Complacency Effects
    • 28.
      • Corrective Maintenance Performed On Wrong System
        • Familiarity and complacency with the work environment allowed workers to troubleshoot an electrical system that was not isolated.
      • Opened wrong valve
        • Person reported that he had performed task hundreds of times. Didn’t think about task.
      • Did not refer to procedure, and performed task incorrectly.
      Complacency – Pipeline Example
    • 29.
      • Understand the human factors involved:
        • We have a mental bias that allows our past experiences to guide present expectations.
        • We don’t use our brains fully in the situation since our present circumstances normally match our past circumstances
        • We devote our brains to more interesting parts of a task, or to a more interesting task.
      • Recognize that “It can’t happen to me” is a wrong belief.
      • Expect success, but be prepared for failure.
      Complacency – Safety Valves
    • 30.
      • Always practice risk assessment.
        • Use the 5 Questions
      • Use STAR with every task.
      • Practice independent verification.
      • Follow all policies and procedures.
      • Train continually and review often.
      • Create mental challenges for yourself.
      • Sustain a questioning attitude.
      Complacency – Safety Valves
    • 31.
      • Five Questions – Simple Risk Assessment
        • Why am I doing this task at all?
        • What could go wrong?
        • How likely is it to happen?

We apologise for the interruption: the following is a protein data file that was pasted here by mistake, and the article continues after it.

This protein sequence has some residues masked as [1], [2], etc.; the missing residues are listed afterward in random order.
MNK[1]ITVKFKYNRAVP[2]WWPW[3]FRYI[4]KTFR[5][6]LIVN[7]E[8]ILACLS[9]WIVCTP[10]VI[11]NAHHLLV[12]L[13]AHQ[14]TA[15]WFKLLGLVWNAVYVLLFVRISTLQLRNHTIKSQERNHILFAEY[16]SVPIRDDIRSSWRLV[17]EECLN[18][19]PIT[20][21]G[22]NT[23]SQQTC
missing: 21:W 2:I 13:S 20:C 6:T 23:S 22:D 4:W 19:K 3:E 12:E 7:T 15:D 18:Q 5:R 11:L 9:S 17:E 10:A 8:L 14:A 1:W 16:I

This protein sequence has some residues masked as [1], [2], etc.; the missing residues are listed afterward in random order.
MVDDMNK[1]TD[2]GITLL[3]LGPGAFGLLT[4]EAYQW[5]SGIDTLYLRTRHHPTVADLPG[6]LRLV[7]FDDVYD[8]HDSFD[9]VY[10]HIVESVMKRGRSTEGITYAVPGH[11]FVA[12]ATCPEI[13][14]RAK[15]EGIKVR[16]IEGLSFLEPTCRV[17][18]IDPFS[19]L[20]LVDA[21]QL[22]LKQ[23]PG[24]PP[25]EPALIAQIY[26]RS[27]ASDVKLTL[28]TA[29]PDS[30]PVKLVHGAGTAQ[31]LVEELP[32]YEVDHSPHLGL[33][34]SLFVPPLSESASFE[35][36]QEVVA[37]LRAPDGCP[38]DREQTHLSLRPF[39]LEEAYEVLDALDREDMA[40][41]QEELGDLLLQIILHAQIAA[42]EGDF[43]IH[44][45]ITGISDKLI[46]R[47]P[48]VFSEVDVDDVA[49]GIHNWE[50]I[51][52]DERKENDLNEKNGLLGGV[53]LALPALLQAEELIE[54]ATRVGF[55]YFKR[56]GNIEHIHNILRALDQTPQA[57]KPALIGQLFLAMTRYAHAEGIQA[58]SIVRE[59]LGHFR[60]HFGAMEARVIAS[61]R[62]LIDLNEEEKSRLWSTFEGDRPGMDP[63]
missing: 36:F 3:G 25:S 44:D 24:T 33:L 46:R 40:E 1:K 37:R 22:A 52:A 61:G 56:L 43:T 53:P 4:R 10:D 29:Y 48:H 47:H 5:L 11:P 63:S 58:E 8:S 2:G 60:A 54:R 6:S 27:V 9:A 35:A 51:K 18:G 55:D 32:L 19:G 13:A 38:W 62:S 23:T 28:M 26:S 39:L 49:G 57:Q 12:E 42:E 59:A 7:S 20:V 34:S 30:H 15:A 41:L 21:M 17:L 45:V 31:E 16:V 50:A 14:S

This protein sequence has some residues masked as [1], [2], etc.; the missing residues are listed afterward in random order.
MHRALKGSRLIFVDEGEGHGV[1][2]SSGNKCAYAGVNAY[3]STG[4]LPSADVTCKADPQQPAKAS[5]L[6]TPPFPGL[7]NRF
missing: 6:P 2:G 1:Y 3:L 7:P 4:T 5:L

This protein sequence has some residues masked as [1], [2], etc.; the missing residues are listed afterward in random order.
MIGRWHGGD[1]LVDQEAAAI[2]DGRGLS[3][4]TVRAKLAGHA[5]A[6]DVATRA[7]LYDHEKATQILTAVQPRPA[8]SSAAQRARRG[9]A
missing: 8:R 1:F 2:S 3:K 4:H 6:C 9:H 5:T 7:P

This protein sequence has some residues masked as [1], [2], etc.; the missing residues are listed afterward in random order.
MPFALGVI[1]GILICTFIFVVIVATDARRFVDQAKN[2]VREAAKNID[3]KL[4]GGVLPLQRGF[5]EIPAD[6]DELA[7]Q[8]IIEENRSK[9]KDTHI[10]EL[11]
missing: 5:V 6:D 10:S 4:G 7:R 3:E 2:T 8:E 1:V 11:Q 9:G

• What effect could it have on me or others?
        • What can I do about it?
      • STAR
      Complacency – Safety Valves R EVIEW S TOP T HINK A CT
    • 32.  
    • 33.
      • Interruptions
        • How can interruptions cause an error?
      • “ Multitasking is counterproductive.” (CNN.com)
      • “ Multitasking makes us stupid.” (WSJ article)
        • There is a ‘time-cost’ to switching tasks.
        • There is a ‘switching-cost’.
        • One must change goals.
          • What do I want to do now?
        • One must change rules.
          • What rules apply to this task?
      Distractions
    • 34.
      • Driving and Doing Other Things
        • Vehicle accidents
        • Near misses
      • People talking on phones, surfing Internet, etc. and failing to notice that it is time to perform a task OR ignoring an alarm or other signal.
      • Technician was interrupted during a task and did not return pressure switch to service. Caused damage to equipment, and an abnormal operation.
      Distractions – Pipeline Examples
    • 35.
      • Televisions, radio, internet surfing.
      • Talking to others in the room or on the phone.
      • What else?
      • What do you do about distractions?
      Distractions – Control Rooms
    • 36.
      • Minimize or eliminate distractions.
      • Ask people to be quiet and leave your area.
      • Finish the task if possible.
      • Complete tasks step by step.
      • Flag or tag all uncompleted work.
      • Use STAR.
      • Use memory aids.
      • Focus by practicing mindful attention.
      Distractions – Safety Valves
    • 37.  
    • 38.
      • Demands are sometimes made for workers to:
        • Meet unrealistic deadlines.
        • Be multi-skilled.
        • Do many tasks in a workday, while multitasking.
        • Be as good or better than coworkers.
        • Perform all tasks safely and without error.
      • Over time or anytime, these pressures can cause performance problems.
      • Can cause accidents and injuries.
      Pressure
    • 39.
      • For instance, during the 36-month period from January 1, 2001 through December 31, 2003, 18 workers were injured and approximately 86 others were involved in near miss events.
        • Often pressure to “get the job done” results in actions that can permit disastrous consequences (i.e., personal injury and/or property damage).
        • This is from a DOE report.